The regulator also said undertaking annual strategic staffing reviews, making decisions based on evidence, peer comparison and professional judgement of patient need were “vital to enable effective safer staffing activity regardless of the health setting”.

In particular, it stated that the strategic reviews should be developed using a “triangulated” approach involving evidence-based tools, professional judgement and comparison with peers.

Such reviews should also take account of all healthcare professional groups and were in line with a trust’s financial plans, said NHS Improvement.

The five documents published today were recently approved by NHS England’s National Quality Board, following a period of consultation on previously published draft versions of the guidance, as reported by Nursing Times.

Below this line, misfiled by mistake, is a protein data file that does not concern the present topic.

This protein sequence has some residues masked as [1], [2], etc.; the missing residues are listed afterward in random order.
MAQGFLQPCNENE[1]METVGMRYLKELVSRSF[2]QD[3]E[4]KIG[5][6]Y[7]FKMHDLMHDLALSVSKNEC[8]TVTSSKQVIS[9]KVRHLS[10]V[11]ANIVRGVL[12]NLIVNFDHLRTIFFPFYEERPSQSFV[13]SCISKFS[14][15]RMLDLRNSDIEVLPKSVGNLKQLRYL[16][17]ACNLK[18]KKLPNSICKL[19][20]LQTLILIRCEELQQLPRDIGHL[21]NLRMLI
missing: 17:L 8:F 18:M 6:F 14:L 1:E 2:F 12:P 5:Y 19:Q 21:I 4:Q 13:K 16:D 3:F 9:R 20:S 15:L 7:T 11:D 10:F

The regulator said this consultation and evaluation process was supported by a steering group comprising of senior nurses, leading workforce academics and union representatives.

Meanwhile, further guidance covering children and young people, neonatal, and urgent and emergency care has been published in draft form. An engagement period recently closed on the drafts and feedback is being reviewed prior to final approval, said NHS Improvement.

Dr Ruth May, executive director of nursing for NHS Improvement, said: “It is vital for the continued success of the health system that we make sure NHS services are underpinned by safe and sustainable staffing.

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Ruth May